We may have seen the worst of the pandemic, but with soaring living costs and airport chaos, more and more Brits are choosing to spend their holidays on home soil. This, combined with a shortage of caravans due to reduced production, has seen demand for caravans and motorhomes soar over the past couple of years, with many novice campers buying caravans, campers and motorhomes.
Until recently, drivers who had passed their test prior to 1997 were required to pass a car and trailer driving test in order to tow a caravan. However, as of December 2021, this is no longer the case. The government removed the need for trailer tests in order to take some of the pressure off the DVLA, and alleviate the shortage of HGV drivers.
However, just because it is no longer a legal requirement to take a towing test, it doesn’t mean that it is not a good idea. Ask your local driving instructor or caravan servicer about towing tests; these can improve your confidence and could lower your insurance policy.
If you are new to caravanning, the first thing you need to do is tell your insurance company that you will be towing. You are most likely to be covered at least under third party insurance, but make sure they know anyway, and consider fully comprehensive insurance (if you are investing in a caravan, it is worth protecting it).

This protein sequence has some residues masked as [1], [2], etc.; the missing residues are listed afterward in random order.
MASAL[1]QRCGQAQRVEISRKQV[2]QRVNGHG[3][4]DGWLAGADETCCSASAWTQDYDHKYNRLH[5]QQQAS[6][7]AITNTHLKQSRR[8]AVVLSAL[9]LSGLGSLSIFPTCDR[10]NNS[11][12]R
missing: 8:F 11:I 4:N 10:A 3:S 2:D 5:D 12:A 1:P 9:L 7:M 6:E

If you are not lucky enough to have a space big enough to store your caravan at home, then make sure you have cleared space for it to go, and that you have blocks to keep your stays in place, as well as chocks for the wheels. If you don’t have space to store at home, find a nearby caravan storage place or holiday park that offers storage – preferably before you pick up your new caravan! Ensure that you have a hitch lock and any other security measures to keep your van safe, wherever it is.
Your towing vehicle
In order to safely and legally tow a caravan, you have to make sure that your towing vehicle is up for the job. There are plenty of online tools, such as this one, which will help you to determine whether your vehicle is suitable for towing. Don’t risk it with an underpowered vehicle or one that is too light; you may feel happy towing on a flat road in good conditions, but the wrong payload and engine size on a hill or in high winds could result in disastrous consequences.
Once you have got the above sorted, you are ready to plan your first trip away. To help your holiday go as smoothly as possible, follow Trust A Garage on Facebook or Twitter for the next instalment in this series, which will take you through the basics of hitching up and setting up.